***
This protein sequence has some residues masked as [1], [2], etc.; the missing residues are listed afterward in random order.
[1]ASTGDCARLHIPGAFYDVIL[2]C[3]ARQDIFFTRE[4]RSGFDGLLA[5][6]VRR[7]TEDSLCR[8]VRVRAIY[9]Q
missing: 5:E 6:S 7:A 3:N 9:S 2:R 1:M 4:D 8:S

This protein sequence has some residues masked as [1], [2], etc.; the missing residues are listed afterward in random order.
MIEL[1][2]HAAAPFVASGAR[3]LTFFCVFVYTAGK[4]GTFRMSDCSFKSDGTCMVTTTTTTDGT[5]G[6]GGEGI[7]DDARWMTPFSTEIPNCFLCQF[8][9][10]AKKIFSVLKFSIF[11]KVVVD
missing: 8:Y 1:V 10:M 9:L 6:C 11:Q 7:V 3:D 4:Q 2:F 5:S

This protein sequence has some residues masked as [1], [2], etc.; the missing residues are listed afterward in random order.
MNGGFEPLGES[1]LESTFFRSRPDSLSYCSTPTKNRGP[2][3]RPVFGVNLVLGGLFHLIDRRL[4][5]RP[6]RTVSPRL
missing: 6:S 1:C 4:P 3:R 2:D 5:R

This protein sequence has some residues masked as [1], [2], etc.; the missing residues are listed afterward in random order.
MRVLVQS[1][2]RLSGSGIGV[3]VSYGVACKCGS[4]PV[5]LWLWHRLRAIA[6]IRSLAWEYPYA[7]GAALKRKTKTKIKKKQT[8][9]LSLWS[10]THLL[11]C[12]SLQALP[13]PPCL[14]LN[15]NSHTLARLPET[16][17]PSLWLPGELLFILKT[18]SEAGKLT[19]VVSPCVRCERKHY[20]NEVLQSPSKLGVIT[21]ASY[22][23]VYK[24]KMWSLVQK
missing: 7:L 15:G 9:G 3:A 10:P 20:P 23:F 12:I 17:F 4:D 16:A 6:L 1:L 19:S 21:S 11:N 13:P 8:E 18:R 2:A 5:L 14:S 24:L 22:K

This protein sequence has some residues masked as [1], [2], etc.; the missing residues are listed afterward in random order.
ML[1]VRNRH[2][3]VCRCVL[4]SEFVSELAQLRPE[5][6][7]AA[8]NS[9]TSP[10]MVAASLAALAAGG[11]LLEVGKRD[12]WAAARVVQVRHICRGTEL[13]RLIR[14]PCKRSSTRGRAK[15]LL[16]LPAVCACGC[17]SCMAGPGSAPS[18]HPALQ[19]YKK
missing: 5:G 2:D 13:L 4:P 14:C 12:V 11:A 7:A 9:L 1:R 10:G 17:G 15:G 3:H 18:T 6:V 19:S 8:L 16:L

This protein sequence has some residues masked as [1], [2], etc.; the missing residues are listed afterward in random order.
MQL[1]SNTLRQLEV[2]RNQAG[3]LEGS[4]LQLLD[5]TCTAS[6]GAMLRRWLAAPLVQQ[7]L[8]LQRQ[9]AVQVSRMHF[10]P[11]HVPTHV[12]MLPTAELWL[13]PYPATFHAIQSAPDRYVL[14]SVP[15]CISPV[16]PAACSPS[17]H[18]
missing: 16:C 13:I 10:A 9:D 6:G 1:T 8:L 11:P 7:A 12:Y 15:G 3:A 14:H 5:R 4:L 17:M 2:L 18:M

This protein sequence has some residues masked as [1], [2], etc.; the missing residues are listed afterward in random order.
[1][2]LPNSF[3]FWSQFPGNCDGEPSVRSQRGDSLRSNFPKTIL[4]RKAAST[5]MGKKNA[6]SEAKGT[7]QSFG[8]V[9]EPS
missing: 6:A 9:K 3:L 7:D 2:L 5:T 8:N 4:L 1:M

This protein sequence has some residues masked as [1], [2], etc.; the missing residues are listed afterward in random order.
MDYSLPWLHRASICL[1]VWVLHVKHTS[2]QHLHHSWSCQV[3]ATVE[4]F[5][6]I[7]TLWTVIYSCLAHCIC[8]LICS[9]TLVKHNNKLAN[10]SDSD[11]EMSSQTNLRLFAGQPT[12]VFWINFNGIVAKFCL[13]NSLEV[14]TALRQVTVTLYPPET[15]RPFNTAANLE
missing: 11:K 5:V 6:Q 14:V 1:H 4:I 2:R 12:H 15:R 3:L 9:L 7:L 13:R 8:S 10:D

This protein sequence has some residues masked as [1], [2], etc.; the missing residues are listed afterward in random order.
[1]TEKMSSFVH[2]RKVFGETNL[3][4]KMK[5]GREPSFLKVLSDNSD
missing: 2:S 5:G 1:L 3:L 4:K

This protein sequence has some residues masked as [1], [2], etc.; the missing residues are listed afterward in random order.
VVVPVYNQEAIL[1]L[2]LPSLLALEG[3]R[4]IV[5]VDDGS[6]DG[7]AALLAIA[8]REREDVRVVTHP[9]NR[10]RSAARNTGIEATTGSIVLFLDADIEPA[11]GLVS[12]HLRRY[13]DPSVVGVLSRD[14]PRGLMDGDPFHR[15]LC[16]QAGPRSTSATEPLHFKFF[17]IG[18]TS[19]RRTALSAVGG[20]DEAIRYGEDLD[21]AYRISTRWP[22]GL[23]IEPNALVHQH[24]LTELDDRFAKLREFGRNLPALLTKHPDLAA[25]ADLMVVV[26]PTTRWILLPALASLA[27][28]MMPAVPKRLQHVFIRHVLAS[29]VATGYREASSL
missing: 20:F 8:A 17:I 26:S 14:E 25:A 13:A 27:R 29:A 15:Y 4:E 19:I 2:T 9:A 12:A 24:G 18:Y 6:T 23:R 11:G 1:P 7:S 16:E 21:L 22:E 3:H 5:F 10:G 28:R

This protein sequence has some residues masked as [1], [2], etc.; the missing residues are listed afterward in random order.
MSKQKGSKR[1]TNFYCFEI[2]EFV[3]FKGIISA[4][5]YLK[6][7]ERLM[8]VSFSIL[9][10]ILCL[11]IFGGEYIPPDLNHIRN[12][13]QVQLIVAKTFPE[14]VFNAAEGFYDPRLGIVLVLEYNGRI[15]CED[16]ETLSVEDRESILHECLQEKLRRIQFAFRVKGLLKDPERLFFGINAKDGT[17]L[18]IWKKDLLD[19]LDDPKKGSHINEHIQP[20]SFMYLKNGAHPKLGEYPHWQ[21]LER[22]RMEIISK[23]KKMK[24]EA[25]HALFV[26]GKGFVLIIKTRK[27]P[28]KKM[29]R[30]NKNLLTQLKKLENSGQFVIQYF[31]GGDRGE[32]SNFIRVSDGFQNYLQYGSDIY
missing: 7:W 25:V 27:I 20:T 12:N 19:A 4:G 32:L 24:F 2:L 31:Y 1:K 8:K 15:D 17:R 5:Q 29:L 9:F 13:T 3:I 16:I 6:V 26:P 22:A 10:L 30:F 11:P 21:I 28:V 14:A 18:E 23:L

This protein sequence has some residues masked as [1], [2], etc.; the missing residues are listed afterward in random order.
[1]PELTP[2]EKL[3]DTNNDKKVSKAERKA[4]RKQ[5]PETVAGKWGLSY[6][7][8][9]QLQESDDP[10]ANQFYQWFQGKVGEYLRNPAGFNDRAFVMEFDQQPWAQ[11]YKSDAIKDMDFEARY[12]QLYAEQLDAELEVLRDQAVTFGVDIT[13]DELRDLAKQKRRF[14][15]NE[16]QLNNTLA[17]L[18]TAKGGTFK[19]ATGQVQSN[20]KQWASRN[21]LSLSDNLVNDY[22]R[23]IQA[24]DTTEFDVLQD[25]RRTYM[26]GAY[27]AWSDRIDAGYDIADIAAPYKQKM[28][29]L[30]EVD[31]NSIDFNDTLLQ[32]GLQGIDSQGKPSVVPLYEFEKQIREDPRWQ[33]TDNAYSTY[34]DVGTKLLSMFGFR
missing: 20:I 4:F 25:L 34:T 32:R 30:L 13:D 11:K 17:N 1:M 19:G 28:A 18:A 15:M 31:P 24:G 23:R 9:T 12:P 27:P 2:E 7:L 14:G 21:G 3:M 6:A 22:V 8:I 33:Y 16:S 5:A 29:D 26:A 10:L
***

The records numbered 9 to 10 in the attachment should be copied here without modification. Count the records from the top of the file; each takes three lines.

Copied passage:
This protein sequence has some residues masked as [1], [2], etc.; the missing residues are listed afterward in random order.
[1]TEKMSSFVH[2]RKVFGETNL[3][4]KMK[5]GREPSFLKVLSDNSD
missing: 2:S 5:G 1:L 3:L 4:K

This protein sequence has some residues masked as [1], [2], etc.; the missing residues are listed afterward in random order.
VVVPVYNQEAIL[1]L[2]LPSLLALEG[3]R[4]IV[5]VDDGS[6]DG[7]AALLAIA[8]REREDVRVVTHP[9]NR[10]RSAARNTGIEATTGSIVLFLDADIEPA[11]GLVS[12]HLRRY[13]DPSVVGVLSRD[14]PRGLMDGDPFHR[15]LC[16]QAGPRSTSATEPLHFKFF[17]IG[18]TS[19]RRTALSAVGG[20]DEAIRYGEDLD[21]AYRISTRWP[22]GL[23]IEPNALVHQH[24]LTELDDRFAKLREFGRNLPALLTKHPDLAA[25]ADLMVVV[26]PTTRWILLPALASLA[27][28]MMPAVPKRLQHVFIRHVLAS[29]VATGYREASSL
missing: 20:F 8:A 17:I 26:S 14:E 25:A 13:A 27:R 29:A 15:Y 4:E 19:I 2:T 9:A 12:A 24:G 18:Y 6:T 23:R 11:G 1:P 7:S 16:E 21:L 22:E 3:H 5:F 10:G 28:R